Europe is rapidly moving from primary reliance on criminal law for dealing with online ‘extreme speech’ towards use of notice-and-takedown procedures, as under the EU’s ‘voluntary’ Hate Speech Code and German NetzDG law. The scale of these operations dwarfs the small number of prosecutions in European states, while their lightning-quick operation (often within 24 hours) make the criminal justice system look impossibly ponderous. The new Regulation on tackling terrorism content moves the EU to a compulsory system, backed by heavy fines. This paper argues that the EU approach indiscriminately catches wholly different types of ‘terrorism-related material’ that in speech terms have wildly different value and gives only rhetorical protection to free speech. But it challenges the notion that the Regulation is simply a retrograde step in civil liberties terms, contending that transparency, due process, access to legal speech rights and possibilities for legal challenge may all be enhanced.
In May, France passed legislation compelling social media companies to remove ‘manifestly illicit’ hate speech within 24 hours. Companies which do not comply with this requirement would face fines of up to 1.25 million Euros., France’s Constitutional Council ruled that this law limited the freedom of expression in an unnecessary, inappropriate and disproportional manner. This law can be seen as a legislative precedent set by Germany and its 2017 Network Enforcement Act. The result has been increased pressure on private companies to swiftly remove hate speech (even at the cost of freedom of expression). In light of the above, this paper will conduct an analysis of the status of speech online, extrapolating on the horizontalization of responsibility vis-à-vis moderating online hate speech through the structural juxtaposition of private, profit making companies deciphering on issues of freedom of expression through, inter alia (yet increasingly) the use of Artificial Intelligence.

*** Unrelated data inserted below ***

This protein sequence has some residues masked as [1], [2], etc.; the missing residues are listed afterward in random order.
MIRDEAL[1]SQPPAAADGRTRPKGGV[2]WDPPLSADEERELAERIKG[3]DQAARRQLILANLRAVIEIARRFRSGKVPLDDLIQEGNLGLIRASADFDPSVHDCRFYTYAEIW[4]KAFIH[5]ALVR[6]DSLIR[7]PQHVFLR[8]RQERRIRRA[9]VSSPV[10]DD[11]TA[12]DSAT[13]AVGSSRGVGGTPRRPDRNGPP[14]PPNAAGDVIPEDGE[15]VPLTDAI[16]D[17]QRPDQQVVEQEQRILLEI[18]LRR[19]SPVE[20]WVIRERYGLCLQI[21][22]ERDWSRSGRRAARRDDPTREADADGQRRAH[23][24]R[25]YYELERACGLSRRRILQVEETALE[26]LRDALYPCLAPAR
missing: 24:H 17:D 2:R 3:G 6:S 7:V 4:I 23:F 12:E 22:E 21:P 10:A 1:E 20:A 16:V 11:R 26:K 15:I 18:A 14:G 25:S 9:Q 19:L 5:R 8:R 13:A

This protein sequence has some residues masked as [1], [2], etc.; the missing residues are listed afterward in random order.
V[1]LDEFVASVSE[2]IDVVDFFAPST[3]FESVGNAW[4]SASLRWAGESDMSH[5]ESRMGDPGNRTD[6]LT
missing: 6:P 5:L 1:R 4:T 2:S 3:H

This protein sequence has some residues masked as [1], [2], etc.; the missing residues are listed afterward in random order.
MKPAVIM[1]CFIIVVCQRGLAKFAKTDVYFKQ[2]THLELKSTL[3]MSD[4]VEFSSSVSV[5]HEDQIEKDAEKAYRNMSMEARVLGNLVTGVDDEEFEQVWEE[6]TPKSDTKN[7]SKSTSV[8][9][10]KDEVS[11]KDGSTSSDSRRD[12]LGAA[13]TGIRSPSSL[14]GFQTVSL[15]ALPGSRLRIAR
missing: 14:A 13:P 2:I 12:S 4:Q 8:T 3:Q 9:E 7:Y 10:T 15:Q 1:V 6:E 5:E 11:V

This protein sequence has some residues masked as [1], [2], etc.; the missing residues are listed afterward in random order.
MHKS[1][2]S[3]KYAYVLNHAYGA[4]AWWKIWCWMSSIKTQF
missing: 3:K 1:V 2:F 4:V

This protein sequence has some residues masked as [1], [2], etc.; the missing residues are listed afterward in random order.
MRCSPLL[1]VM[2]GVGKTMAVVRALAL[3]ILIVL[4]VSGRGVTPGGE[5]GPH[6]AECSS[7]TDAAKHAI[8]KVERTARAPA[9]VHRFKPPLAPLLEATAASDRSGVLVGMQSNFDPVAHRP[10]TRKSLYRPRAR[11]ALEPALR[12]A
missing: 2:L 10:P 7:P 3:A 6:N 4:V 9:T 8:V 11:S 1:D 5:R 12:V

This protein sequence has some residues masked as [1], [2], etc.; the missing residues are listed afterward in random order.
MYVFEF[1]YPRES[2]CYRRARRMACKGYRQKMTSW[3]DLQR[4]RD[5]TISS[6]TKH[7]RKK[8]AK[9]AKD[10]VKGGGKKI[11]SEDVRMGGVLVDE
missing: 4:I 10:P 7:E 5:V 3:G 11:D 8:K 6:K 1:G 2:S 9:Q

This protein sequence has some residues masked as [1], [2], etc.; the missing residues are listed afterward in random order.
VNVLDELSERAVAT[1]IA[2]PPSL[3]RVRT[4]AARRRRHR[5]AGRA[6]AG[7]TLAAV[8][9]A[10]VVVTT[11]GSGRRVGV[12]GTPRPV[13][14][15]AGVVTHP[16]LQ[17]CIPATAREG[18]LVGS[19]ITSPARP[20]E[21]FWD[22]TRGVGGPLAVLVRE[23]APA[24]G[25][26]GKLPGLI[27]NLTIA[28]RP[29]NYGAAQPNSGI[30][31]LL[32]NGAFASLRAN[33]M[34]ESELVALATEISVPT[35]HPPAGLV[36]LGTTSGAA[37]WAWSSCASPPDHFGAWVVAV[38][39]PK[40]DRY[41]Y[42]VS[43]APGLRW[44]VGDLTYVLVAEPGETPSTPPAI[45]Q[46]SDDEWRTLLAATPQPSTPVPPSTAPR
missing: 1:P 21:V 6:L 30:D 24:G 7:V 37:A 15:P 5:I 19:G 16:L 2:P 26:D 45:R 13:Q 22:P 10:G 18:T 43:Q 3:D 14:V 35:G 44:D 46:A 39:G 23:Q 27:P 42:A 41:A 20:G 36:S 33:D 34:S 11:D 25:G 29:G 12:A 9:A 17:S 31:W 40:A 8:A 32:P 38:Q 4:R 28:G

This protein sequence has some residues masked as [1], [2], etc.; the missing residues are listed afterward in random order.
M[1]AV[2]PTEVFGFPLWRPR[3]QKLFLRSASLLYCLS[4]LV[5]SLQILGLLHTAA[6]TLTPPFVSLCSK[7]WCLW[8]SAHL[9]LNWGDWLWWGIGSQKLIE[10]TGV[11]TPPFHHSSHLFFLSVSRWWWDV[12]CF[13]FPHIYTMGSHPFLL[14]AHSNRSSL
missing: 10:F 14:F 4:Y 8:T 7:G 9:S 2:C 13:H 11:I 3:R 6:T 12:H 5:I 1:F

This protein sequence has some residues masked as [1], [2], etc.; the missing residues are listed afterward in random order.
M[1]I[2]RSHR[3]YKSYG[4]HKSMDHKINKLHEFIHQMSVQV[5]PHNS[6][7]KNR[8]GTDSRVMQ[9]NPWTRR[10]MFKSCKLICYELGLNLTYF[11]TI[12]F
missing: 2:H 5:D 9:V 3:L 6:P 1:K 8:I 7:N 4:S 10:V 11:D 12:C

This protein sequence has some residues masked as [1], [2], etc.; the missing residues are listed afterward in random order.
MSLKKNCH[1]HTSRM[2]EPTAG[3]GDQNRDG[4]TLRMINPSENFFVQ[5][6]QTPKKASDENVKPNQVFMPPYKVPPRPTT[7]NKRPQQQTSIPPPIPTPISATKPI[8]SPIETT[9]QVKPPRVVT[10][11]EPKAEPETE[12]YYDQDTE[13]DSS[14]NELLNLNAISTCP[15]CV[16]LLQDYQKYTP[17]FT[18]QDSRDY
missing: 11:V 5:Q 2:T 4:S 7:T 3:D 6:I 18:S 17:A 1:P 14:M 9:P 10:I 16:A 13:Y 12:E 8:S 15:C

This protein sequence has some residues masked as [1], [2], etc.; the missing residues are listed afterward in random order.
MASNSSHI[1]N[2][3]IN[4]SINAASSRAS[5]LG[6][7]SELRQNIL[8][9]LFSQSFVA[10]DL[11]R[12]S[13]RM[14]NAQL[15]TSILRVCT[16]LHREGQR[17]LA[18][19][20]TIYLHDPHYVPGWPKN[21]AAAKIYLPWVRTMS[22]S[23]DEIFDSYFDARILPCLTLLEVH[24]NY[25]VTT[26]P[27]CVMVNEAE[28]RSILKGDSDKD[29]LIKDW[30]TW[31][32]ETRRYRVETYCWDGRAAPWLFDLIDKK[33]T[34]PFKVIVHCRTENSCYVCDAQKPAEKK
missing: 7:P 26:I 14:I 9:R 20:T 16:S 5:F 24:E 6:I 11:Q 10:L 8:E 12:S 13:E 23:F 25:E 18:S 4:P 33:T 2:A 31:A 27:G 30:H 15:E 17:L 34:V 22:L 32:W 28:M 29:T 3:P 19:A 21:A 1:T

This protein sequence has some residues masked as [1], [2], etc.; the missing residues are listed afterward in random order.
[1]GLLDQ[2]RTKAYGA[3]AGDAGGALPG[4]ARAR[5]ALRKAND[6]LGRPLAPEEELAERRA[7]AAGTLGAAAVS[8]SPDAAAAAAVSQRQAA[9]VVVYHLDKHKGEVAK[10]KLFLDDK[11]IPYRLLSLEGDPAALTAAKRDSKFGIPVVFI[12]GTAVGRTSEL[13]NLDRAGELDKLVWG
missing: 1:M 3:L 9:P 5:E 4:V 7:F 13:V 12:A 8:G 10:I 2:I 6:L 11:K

The paper traces the influence of the standard account of liberalism in human rights law. The standard account sits comfortably with a wide range of invasive and punitive private sanctions towards private actors: notably including no-platforming and indefinite exclusion from social media platforms. Influenced by this account, free expression guarantees focus squarely on protecting a private sphere of social and legal autonomy from state interference: what happens within that sphere is only of peripheral concern. This approach is deeply unsatisfactory, given the significant threats emanating from private platforms that shape the conditions under which individuals exercise free expression. Human rights law should take these platforms seriously as a source of threats, without abandoning the valuable differentiation of obligations between private actors and the state. The paper argues that private platforms have some direct obligations under freedom of expression towards private actors.